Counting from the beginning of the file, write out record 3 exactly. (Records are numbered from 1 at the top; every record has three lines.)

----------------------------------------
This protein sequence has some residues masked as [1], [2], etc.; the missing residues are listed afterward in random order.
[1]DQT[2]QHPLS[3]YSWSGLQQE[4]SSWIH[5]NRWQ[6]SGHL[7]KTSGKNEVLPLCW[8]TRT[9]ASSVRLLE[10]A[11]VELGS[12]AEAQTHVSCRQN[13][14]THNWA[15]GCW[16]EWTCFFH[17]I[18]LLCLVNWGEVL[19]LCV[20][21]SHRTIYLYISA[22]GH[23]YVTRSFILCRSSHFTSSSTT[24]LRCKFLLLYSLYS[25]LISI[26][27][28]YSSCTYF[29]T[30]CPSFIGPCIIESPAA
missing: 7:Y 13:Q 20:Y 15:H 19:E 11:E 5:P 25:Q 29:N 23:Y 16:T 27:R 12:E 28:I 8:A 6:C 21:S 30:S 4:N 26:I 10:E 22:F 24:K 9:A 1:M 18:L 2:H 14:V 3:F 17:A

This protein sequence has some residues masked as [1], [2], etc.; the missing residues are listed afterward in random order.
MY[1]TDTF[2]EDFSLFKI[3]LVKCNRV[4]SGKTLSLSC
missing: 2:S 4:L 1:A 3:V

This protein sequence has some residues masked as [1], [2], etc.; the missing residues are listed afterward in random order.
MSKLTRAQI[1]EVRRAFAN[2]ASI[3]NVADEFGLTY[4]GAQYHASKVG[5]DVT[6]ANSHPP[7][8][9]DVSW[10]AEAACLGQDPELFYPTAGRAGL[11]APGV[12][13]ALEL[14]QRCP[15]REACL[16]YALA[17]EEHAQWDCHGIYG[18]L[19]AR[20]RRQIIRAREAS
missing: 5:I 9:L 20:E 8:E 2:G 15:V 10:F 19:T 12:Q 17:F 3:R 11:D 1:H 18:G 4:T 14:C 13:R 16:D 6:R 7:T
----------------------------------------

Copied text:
This protein sequence has some residues masked as [1], [2], etc.; the missing residues are listed afterward in random order.
MSKLTRAQI[1]EVRRAFAN[2]ASI[3]NVADEFGLTY[4]GAQYHASKVG[5]DVT[6]ANSHPP[7][8][9]DVSW[10]AEAACLGQDPELFYPTAGRAGL[11]APGV[12][13]ALEL[14]QRCP[15]REACL[16]YALA[17]EEHAQWDCHGIYG[18]L[19]AR[20]RRQIIRAREAS
missing: 5:I 9:L 20:E 8:E 2:G 15:V 10:F 19:T 12:Q 17:F 3:R 11:D 1:H 18:G 4:T 14:C 13:R 16:D 6:R 7:T